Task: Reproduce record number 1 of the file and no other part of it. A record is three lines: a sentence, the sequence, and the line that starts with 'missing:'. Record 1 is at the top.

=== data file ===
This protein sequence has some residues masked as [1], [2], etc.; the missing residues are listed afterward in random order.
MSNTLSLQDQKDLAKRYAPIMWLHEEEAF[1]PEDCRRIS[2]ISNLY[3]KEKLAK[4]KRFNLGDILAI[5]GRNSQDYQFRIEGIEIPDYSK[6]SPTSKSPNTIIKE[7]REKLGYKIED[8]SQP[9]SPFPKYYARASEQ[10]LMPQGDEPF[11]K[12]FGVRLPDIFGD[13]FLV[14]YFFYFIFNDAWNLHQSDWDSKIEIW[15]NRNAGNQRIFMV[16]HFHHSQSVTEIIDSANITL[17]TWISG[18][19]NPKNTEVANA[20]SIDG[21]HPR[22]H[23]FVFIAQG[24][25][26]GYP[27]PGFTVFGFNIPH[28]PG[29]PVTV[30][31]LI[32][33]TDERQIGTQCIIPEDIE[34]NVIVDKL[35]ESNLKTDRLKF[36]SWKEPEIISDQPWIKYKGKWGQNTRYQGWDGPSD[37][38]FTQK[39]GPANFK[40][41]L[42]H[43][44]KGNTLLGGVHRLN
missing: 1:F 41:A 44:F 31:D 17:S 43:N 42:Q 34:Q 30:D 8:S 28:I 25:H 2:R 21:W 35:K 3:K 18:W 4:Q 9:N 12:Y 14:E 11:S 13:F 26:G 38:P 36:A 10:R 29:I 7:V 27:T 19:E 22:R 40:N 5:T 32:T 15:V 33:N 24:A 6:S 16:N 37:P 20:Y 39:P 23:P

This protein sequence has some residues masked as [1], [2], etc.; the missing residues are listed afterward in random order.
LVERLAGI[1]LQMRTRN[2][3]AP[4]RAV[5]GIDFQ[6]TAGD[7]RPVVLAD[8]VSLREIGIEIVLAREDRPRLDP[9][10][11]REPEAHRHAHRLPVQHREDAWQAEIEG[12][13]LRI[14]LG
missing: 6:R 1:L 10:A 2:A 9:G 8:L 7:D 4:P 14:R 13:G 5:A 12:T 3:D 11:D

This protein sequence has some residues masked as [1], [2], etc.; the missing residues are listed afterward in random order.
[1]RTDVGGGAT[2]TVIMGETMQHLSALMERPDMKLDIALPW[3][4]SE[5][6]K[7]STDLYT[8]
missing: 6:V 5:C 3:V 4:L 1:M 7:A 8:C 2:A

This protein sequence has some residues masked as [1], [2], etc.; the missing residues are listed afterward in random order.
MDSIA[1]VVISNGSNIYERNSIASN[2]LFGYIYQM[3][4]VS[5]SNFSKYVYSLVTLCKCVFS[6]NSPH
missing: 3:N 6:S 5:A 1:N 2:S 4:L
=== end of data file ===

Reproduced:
This protein sequence has some residues masked as [1], [2], etc.; the missing residues are listed afterward in random order.
MSNTLSLQDQKDLAKRYAPIMWLHEEEAF[1]PEDCRRIS[2]ISNLY[3]KEKLAK[4]KRFNLGDILAI[5]GRNSQDYQFRIEGIEIPDYSK[6]SPTSKSPNTIIKE[7]REKLGYKIED[8]SQP[9]SPFPKYYARASEQ[10]LMPQGDEPF[11]K[12]FGVRLPDIFGD[13]FLV[14]YFFYFIFNDAWNLHQSDWDSKIEIW[15]NRNAGNQRIFMV[16]HFHHSQSVTEIIDSANITL[17]TWISG[18][19]NPKNTEVANA[20]SIDG[21]HPR[22]H[23]FVFIAQG[24][25][26]GYP[27]PGFTVFGFNIPH[28]PG[29]PVTV[30][31]LI[32][33]TDERQIGTQCIIPEDIE[34]NVIVDKL[35]ESNLKTDRLKF[36]SWKEPEIISDQPWIKYKGKWGQNTRYQGWDGPSD[37][38]FTQK[39]GPANFK[40][41]L[42]H[43][44]KGNTLLGGVHRLN
missing: 1:F 41:A 44:F 31:D 17:S 43:N 42:Q 34:Q 30:D 8:S 28:I 25:H 2:R 21:W 35:K 3:K 18:W 4:Q 9:N 12:Y 14:E 11:S 13:F 26:G 38:P 36:A 10:R 29:I 7:V 27:T 19:E 22:R 40:N 5:T 32:T 15:V 33:N 24:A 6:S 16:N 37:P 20:Y 39:P 23:P